I post articles because I think they are of interest. Doing so doesn’t mean that I necessarily agree (or disagree) with every—or any—opinion in the posted article.
The Multicultural Cult by Thomas Sowell
I highly recommend Sowell’s great book, “Race and Culture.” ~Bob. Excerpt: Somebody eventually had to say it -- and German chancellor Angela Merkel deserves credit for being the one who had the courage to say it out loud. Multiculturalism has "utterly failed." Multiculturalism is not just a recognition that different groups have different cultures. We all knew that, long before multiculturalism became a cult that has spawned mindless rhapsodies about "diversity," without a speck of evidence to substantiate its supposed benefits. In Germany, as in other countries in Europe, welcoming millions of foreign workers who insist on remaining foreign has created problems so obvious that only the intelligentsia could fail to see them. It takes a high IQ to evade the obvious. "We kidded ourselves for a while," Chancellor Merkel said, but now it was clear that the attempt to build a society where people of very different languages and cultures could "live side-by-side" and "enjoy each other" has "failed, utterly failed." This is not a lesson for Germany alone. In countries around the world, and over the centuries, peoples with jarring differences in language, cultures and values have been a major problem and, too often, sources of major disasters for the societies in which they co-exist. Even the tragedies and atrocities associated with racial differences in racist countries have been exceeded by the tragedies and atrocities among people with clashing cultures who are physically indistinguishable from one another, as in the Balkans or Rwanda. Among the ways that people with different cultures have managed to minimize frictions have been (1) mutual cultural accommodations, even while not amalgamating completely, and (2) living separately in their own enclaves. Both of these approaches are anathema to the multicultural cultists. Expecting any group to adapt their lifestyles to the cultural values of the larger society around them is "cultural imperialism" according to the multicultural cult. And living in separate neighborhoods is considered to be so terrible that there are government-financed programs to take people from high-crime slums and put them in subsidized housing in middle-class neighborhoods. Multiculturalists condemn people's objections to transplanting hoodlums, criminals and dysfunctional families into the midst of people who may have sacrificed for years to be able to escape from living among hoodlums, criminals and dysfunctional families. The actual direct experience of the people who complain about the consequences of these social experiments is often dismissed as mere biased "perceptions" or "stereotypes," if not outright "racism." But some of the strongest complaints have come from middle-class blacks who have fled ghetto life, only to have the government transplant ghetto life back into their midst.
Germany and the Failure of Multiculturalism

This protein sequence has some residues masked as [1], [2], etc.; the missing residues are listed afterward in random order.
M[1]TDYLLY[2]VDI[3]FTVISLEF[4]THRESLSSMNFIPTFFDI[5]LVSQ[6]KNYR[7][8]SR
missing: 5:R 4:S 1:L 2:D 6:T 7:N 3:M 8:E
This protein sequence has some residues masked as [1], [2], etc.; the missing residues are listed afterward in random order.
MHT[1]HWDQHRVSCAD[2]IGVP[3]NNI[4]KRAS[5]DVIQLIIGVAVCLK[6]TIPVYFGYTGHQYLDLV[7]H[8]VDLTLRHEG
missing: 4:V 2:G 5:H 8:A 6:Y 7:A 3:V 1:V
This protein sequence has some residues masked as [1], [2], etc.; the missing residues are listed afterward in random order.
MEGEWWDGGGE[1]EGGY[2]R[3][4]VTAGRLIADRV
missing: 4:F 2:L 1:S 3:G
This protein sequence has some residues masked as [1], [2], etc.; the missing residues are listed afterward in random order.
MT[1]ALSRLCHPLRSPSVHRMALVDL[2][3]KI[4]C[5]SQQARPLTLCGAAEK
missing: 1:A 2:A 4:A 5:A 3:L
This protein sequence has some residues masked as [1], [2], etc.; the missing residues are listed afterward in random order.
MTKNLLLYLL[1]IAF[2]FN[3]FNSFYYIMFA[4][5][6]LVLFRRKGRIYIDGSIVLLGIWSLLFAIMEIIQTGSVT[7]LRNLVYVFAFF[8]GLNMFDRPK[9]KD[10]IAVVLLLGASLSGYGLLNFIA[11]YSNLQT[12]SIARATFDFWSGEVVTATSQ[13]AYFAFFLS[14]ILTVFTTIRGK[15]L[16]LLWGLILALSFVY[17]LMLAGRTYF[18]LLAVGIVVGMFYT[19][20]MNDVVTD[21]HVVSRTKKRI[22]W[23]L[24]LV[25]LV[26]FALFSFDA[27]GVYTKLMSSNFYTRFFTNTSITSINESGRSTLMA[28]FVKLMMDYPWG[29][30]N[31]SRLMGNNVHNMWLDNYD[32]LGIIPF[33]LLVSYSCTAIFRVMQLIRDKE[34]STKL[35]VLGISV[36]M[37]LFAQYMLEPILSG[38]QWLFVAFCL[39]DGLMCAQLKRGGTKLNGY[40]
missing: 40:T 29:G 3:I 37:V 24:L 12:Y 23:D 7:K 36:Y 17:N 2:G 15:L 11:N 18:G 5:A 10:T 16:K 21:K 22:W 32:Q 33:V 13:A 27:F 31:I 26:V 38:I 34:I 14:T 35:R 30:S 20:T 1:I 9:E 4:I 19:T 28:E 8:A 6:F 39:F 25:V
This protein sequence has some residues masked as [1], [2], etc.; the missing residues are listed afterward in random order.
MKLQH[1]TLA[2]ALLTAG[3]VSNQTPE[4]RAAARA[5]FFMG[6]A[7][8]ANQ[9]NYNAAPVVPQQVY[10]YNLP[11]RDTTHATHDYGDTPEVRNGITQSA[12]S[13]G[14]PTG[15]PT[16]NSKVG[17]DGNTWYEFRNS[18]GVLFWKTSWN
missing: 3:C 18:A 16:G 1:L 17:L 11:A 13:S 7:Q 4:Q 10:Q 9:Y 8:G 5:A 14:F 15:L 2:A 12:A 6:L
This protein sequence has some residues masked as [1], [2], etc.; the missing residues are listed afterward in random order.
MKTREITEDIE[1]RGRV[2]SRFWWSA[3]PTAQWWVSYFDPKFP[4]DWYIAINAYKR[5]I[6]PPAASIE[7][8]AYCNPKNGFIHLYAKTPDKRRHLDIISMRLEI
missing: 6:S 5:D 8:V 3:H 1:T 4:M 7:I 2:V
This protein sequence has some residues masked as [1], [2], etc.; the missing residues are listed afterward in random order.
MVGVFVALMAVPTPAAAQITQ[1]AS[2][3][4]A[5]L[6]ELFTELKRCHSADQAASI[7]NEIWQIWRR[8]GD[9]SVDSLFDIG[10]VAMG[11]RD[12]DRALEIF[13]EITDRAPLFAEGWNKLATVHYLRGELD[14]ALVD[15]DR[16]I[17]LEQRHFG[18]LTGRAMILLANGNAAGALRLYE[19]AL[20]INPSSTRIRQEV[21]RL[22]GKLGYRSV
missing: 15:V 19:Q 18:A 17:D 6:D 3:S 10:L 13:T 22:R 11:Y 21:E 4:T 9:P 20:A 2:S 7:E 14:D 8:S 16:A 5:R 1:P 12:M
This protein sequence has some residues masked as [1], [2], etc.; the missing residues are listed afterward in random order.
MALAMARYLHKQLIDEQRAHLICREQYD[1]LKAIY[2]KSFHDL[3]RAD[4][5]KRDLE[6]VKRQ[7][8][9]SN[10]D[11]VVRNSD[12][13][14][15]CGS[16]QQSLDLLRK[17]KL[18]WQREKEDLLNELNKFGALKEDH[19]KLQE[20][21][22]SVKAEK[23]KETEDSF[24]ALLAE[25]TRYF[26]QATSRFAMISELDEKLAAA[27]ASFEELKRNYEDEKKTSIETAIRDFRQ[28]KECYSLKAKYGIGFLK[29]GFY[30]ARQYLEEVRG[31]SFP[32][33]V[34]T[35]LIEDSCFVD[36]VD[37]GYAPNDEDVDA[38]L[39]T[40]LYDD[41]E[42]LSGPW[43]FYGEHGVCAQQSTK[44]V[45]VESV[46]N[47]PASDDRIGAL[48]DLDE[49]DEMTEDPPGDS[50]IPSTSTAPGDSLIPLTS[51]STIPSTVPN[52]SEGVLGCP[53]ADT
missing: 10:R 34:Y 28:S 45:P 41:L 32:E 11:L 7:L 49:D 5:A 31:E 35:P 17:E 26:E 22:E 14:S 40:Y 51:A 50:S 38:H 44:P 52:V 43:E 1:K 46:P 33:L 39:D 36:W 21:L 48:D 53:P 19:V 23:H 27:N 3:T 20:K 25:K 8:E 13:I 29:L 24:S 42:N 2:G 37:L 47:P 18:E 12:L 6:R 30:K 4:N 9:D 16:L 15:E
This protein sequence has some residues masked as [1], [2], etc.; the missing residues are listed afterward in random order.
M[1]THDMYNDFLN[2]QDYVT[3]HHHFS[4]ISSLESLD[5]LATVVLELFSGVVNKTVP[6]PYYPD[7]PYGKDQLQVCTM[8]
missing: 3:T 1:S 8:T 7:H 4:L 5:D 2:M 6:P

Excerpt: German Chancellor Angela Merkel declared at an Oct. 16 meeting of young members of her party, the Christian Democratic Union, that multiculturalism, or Multikulti, as the Germans put it, “has failed totally.” Horst Seehofer, minister-president of Bavaria and the chairman of a sister party to the Christian Democrats, said at the same meeting that the two parties were “committed to a dominant German culture and opposed to a multicultural one.” Merkel also said that the flood of immigrants is holding back the German economy, although Germany does need more highly trained specialists, as opposed to the laborers who have sought economic advantages in Germany. The statements were striking in their bluntness and their willingness to speak of a dominant German culture, a concept that for obvious reasons Germans have been sensitive about asserting since World War II. The statement should be taken with utmost seriousness and considered for its social and geopolitical implications. It should also be considered in the broader context of Europe’s response to immigration, not to Germany’s response alone….Multiculturalism resulted in the permanent alienation of the immigrants. Having been told to keep their own identity, they did not have a shared interest in the fate of Germany. They identified with the country they came from much more than with Germany. Turkey was home. Germany was a convenience. It followed that their primary loyalty was to their home and not to Germany. The idea that a commitment to one’s homeland culture was compatible with a political loyalty to the nation one lived in was simplistic. Things don’t work that way. As a result, Germany did not simply have an alien mass in its midst: Given the state of affairs between the Islamic world and the West, at least some Muslim immigrants were engaged in potential terrorism. Multiculturalism is profoundly divisive, particularly in countries that define the nation in European terms, e.g., through nationality. What is fascinating is that the German chancellor has chosen to become the most aggressive major European leader to speak out against multiculturalism. Her reasons, political and social, are obvious. But it must also be remembered that this is Germany, which previously addressed the problem of the German nation via the Holocaust. In the 65 years since the end of World War II, the Germans have been extraordinarily careful to avoid discussions of this issue, and German leaders have not wanted to say things such as being committed to a dominant German culture. We therefore need to look at the failure of multiculturalism in Germany in another sense, namely, with regard to what is happening in Germany.